I have a two year old daughter named Malka and she loves snacks. She will often say, “Dupize?” which means surprise if you are looking at the two year old to adult English dictionary.
What she means by surprise is that she wants me to take a small Star Wars mailbox that we got at Target last Valentine’s Day and put something sweet in there for her. Most of the time she directly asks for snacks (dates, an apple, cheese stick, etc.) but when I offer her one, she always asks for a second one — and she says “Chaim?” meaning she wants to give one to Chaim as well. While it’s often the case that Chaim just isn’t interested in the thing she is offering, she almost always will ask — and sometimes she will ask for one of the thing for her mother as well.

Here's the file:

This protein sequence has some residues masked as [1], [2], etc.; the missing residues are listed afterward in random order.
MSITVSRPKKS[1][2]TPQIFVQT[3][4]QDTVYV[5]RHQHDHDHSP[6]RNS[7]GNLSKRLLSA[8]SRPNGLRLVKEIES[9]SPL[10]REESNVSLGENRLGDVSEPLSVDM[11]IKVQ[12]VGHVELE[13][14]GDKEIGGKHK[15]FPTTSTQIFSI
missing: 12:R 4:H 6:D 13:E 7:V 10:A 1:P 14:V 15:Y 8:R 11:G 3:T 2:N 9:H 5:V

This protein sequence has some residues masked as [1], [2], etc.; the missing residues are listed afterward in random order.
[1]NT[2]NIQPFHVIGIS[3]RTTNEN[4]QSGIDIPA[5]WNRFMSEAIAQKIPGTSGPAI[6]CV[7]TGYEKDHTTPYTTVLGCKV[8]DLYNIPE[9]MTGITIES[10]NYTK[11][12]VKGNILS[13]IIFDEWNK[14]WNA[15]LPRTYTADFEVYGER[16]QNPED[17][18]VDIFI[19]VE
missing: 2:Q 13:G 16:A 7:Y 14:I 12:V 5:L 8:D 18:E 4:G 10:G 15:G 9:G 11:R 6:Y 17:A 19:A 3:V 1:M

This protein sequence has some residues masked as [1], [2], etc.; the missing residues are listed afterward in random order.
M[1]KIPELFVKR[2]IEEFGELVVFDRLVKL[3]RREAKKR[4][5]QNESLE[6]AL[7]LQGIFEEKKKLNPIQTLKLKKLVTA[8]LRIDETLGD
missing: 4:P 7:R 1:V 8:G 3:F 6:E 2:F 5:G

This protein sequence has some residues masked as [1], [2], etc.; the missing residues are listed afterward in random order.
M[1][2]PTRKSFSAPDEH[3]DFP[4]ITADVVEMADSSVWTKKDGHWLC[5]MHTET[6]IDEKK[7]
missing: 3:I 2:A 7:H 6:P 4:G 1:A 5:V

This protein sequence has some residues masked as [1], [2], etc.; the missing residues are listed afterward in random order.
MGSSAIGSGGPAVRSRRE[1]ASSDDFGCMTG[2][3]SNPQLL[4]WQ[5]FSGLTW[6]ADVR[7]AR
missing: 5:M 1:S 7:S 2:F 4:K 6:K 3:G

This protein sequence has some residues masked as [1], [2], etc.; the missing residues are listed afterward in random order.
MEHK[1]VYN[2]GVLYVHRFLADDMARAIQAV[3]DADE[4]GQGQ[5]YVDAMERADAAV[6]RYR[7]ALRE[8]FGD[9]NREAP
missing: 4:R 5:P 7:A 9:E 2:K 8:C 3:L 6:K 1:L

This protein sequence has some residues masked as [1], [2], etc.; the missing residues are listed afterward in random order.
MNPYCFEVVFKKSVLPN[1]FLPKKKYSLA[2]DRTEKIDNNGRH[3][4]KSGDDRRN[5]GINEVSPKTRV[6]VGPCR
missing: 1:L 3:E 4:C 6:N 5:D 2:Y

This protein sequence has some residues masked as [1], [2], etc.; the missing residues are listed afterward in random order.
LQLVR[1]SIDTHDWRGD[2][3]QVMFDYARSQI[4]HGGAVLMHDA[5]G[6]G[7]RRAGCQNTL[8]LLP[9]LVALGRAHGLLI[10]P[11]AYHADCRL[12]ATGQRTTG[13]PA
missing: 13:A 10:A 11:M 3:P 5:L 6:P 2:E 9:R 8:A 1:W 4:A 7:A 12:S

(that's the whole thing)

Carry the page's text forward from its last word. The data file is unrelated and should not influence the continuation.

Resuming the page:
In our own lives, we should think before indulging in a treat for ourselves, perhaps there is somebody else with whom I could share this? Would it be possible for me to help somebody as well as myself? If you see, for example, Time Out New York being handed out on the street and you know that one of your coworkers enjoys reading it, why not grab a second one for said coworker?
If you have a habit of making yourself a sandwich for lunch, why not make a second if you know there is a possibility that there could be someone on your commute asking for food money. While it is entirely possible that the person will turn you down (I have had this happen to me in the past as you may well remember) I think it’s still better to have it to offer than not to have it at all.
Let us reach out beyond ourselves — instead of indulging in boredom, how can we help someone in need? You may find that through the beauty of reaching outside of yourself, you will never reach boredom in the first place!